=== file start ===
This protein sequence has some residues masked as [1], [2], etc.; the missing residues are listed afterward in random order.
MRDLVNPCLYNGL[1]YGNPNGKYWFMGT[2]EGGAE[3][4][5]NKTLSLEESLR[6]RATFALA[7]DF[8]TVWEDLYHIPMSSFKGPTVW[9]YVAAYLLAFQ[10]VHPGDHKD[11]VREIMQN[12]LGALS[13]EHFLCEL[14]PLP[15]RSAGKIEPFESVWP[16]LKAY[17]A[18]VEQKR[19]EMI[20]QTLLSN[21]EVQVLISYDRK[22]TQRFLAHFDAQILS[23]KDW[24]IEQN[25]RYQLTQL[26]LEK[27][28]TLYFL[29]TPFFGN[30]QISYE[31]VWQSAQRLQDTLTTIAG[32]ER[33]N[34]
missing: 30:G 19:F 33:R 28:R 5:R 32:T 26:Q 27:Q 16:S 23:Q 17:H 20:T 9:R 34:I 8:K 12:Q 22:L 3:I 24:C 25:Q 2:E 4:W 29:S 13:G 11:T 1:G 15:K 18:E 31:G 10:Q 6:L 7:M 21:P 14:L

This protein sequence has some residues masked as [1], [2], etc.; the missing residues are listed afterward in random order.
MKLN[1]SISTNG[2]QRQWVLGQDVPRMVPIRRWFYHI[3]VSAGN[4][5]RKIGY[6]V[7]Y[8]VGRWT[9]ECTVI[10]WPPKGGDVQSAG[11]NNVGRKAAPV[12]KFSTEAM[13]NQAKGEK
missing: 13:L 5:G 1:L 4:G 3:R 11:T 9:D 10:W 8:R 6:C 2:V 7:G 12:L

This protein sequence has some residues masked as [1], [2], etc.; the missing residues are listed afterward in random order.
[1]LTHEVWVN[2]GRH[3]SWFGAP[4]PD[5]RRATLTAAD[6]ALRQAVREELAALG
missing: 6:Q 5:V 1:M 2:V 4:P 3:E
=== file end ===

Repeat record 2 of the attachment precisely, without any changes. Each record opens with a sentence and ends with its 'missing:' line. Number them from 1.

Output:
This protein sequence has some residues masked as [1], [2], etc.; the missing residues are listed afterward in random order.
MKLN[1]SISTNG[2]QRQWVLGQDVPRMVPIRRWFYHI[3]VSAGN[4][5]RKIGY[6]V[7]Y[8]VGRWT[9]ECTVI[10]WPPKGGDVQSAG[11]NNVGRKAAPV[12]KFSTEAM[13]NQAKGEK
missing: 13:L 5:G 1:L 4:G 3:R 11:T 9:D 10:W 8:R 6:C 2:V 7:G 12:L